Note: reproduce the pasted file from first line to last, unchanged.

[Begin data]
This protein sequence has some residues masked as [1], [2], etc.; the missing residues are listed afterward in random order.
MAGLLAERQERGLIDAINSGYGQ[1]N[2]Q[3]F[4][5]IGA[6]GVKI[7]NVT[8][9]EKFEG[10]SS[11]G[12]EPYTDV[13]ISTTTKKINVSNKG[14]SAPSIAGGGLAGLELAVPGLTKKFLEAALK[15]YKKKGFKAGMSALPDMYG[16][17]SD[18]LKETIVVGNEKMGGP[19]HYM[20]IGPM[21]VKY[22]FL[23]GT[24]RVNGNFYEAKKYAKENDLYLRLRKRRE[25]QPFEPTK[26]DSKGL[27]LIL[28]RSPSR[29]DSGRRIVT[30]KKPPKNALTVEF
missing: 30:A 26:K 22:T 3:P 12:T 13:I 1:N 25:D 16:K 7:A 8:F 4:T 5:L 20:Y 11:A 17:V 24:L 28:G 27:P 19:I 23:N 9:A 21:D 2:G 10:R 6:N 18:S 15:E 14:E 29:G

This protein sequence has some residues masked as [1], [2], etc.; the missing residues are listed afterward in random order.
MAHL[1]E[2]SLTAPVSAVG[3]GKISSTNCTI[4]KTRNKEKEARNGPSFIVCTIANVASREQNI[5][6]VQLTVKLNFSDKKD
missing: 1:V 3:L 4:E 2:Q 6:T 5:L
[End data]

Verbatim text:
This protein sequence has some residues masked as [1], [2], etc.; the missing residues are listed afterward in random order.
MAGLLAERQERGLIDAINSGYGQ[1]N[2]Q[3]F[4][5]IGA[6]GVKI[7]NVT[8][9]EKFEG[10]SS[11]G[12]EPYTDV[13]ISTTTKKINVSNKG[14]SAPSIAGGGLAGLELAVPGLTKKFLEAALK[15]YKKKGFKAGMSALPDMYG[16][17]SD[18]LKETIVVGNEKMGGP[19]HYM[20]IGPM[21]VKY[22]FL[23]GT[24]RVNGNFYEAKKYAKENDLYLRLRKRRE[25]QPFEPTK[26]DSKGL[27]LIL[28]RSPSR[29]DSGRRIVT[30]KKPPKNALTVEF
missing: 30:A 26:K 22:T 3:P 12:T 13:I 1:N 25:D 16:K 7:A 8:F 4:T 5:L 20:Y 11:A 17:V 24:L 28:G 27:P 19:I 23:N 9:A 21:D 2:G 10:R 6:N 18:S 15:E 14:E 29:G

This protein sequence has some residues masked as [1], [2], etc.; the missing residues are listed afterward in random order.
MAHL[1]E[2]SLTAPVSAVG[3]GKISSTNCTI[4]KTRNKEKEARNGPSFIVCTIANVASREQNI[5][6]VQLTVKLNFSDKKD
missing: 1:V 3:L 4:E 2:Q 6:T 5:L